RE: [tips_and_tricks] legal tender for payment
- I had to object to frances jo saying:
> Yeah, sure. We tried that on a mortgage on the court house steps.Why do I object? Because, first, she probably did NOT offer dollars of
> The bank's representative said that we had a superior offer and the
> special master accepted the bank's offer.
gold for the "dollars" called for in satisfaction of her debt. To do so
would have been a stupid choice considering the value of hard assets
relatively speaking. Instead, she probably offered only enough gold to
buy the same number of FRNs necessary to discharge the debt. SHE was
the one calling FRNs "dollars", at the same time not offering enough
gold to mint enough dollars to pay the note in question which most
likely specified dollars and not ounces of gold or Federal Reserve
The bank representative merely noted the obvious, that something (any
gold at all, no matter how little) is always superior to nothing (FRNs).
Still, a certain amount of gold constitutes dollars, and there was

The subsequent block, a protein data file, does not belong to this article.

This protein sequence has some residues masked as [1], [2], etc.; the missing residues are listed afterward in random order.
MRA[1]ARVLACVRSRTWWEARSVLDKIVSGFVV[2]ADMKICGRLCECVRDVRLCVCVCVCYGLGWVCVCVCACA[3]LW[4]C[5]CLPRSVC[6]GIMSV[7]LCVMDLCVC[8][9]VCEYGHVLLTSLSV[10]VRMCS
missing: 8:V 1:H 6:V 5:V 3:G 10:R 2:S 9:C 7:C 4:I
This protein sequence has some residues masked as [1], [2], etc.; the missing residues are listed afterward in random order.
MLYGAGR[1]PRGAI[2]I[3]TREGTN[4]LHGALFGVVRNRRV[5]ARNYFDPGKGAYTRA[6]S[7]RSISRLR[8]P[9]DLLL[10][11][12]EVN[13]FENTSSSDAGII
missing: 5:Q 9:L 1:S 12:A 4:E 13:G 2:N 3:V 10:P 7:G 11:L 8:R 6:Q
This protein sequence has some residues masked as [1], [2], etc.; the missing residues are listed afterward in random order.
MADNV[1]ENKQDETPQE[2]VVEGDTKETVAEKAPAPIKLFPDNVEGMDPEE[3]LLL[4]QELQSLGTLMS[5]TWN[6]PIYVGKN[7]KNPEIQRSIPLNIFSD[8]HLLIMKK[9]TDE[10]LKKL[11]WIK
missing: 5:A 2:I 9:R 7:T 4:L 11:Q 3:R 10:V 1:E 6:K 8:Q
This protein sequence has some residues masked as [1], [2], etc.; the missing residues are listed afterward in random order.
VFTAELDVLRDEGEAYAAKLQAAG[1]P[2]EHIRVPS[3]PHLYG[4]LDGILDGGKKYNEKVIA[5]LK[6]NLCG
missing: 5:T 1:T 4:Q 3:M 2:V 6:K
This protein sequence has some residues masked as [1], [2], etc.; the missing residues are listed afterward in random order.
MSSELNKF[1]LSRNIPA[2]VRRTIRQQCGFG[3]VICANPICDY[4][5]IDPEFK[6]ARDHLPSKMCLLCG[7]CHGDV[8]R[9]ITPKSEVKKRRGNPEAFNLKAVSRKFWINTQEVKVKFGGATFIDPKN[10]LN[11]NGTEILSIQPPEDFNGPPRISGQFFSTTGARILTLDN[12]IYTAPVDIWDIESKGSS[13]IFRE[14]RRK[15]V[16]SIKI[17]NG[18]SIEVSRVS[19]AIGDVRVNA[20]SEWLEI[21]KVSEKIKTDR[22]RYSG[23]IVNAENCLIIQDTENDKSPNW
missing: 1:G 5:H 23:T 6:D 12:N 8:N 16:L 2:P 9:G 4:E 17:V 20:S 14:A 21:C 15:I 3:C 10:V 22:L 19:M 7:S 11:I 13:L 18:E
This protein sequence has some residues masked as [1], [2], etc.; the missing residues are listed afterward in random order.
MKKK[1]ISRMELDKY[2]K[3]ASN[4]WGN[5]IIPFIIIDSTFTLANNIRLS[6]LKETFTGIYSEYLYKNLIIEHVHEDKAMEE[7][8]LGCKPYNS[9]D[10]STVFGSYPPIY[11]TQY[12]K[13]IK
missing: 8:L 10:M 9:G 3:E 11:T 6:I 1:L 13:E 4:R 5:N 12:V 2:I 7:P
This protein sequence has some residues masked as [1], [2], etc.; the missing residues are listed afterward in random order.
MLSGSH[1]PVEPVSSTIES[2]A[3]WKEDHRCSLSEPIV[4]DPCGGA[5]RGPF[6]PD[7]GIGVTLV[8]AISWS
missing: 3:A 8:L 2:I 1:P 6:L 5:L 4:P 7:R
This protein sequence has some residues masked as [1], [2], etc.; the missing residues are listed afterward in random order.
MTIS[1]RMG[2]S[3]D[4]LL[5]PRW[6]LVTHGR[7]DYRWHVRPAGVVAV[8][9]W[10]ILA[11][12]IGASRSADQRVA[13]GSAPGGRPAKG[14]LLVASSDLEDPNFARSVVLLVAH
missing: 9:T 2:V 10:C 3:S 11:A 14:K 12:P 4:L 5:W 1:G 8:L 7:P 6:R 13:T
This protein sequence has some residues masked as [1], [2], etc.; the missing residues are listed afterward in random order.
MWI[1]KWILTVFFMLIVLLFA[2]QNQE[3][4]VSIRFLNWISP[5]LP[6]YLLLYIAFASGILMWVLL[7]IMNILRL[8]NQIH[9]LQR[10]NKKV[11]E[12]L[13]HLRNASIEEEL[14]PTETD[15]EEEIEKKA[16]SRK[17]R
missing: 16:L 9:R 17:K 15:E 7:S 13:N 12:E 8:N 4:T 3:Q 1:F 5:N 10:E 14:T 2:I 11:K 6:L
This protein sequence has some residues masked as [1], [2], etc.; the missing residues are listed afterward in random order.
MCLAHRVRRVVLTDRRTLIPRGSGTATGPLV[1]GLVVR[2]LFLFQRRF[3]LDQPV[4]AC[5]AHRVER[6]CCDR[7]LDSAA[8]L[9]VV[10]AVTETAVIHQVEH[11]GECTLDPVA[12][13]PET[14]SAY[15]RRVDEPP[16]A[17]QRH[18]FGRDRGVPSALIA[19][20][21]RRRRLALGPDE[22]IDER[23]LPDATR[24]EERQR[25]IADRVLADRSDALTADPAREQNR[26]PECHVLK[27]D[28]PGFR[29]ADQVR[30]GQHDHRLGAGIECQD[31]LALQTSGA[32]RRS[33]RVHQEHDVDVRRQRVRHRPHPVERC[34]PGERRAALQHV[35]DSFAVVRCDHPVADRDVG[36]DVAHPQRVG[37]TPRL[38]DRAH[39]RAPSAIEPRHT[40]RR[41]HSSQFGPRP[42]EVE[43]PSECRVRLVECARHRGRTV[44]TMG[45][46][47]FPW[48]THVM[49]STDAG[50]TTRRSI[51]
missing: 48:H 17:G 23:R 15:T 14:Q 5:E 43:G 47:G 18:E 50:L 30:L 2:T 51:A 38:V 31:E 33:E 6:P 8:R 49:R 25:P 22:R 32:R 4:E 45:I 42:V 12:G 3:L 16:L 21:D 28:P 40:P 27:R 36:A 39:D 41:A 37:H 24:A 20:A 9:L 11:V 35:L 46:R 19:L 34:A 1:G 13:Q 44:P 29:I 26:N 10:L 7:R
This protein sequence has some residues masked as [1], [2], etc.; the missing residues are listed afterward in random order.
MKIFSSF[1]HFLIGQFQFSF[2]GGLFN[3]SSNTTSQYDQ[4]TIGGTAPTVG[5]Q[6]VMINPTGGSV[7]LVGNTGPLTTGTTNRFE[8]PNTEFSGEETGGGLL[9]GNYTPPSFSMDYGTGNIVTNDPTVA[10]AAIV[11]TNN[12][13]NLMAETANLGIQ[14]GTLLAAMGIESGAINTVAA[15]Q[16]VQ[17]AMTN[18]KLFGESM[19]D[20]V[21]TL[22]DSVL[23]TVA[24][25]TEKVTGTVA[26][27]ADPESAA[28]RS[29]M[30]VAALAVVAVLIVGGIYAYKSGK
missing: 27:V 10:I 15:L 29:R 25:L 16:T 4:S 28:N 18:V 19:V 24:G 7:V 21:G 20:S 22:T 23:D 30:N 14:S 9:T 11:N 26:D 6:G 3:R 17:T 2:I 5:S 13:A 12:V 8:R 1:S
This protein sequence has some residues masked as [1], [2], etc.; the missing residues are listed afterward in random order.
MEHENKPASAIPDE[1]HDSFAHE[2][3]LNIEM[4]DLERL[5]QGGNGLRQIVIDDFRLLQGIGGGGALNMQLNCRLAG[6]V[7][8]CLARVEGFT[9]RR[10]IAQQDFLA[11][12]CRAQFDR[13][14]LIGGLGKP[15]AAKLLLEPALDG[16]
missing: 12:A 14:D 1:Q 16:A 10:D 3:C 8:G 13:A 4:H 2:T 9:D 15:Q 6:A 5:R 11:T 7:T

obviously not enough gold offered to be able to mint that requisite
number of dollars to satisfy the written promise on the note. The
special master accepted the bank's offer because he could then discharge
more debt than he could with the gold offered.
> Dvoltzow@... wrote:They are and always have been able to accept gold when that gold is in
> They are not allowed to accept gold, but if you tender the offer
> and they refuse, the debt is considered paid.
coin form minted by the US Mint, and offered in the proper number
necessary to pay the same number of dollars as are due to be paid. Show
me where anyone has offered US coined gold in payment to the government
when the need to do that was eliminated with the introduction of FRNs,
which were specially created for use in paying taxes and government
charges. People who use this argument want to be able to change the
definition of "dollar" to their own liking whenever they may so choose.
On the witness stand they can seldom defend their statements.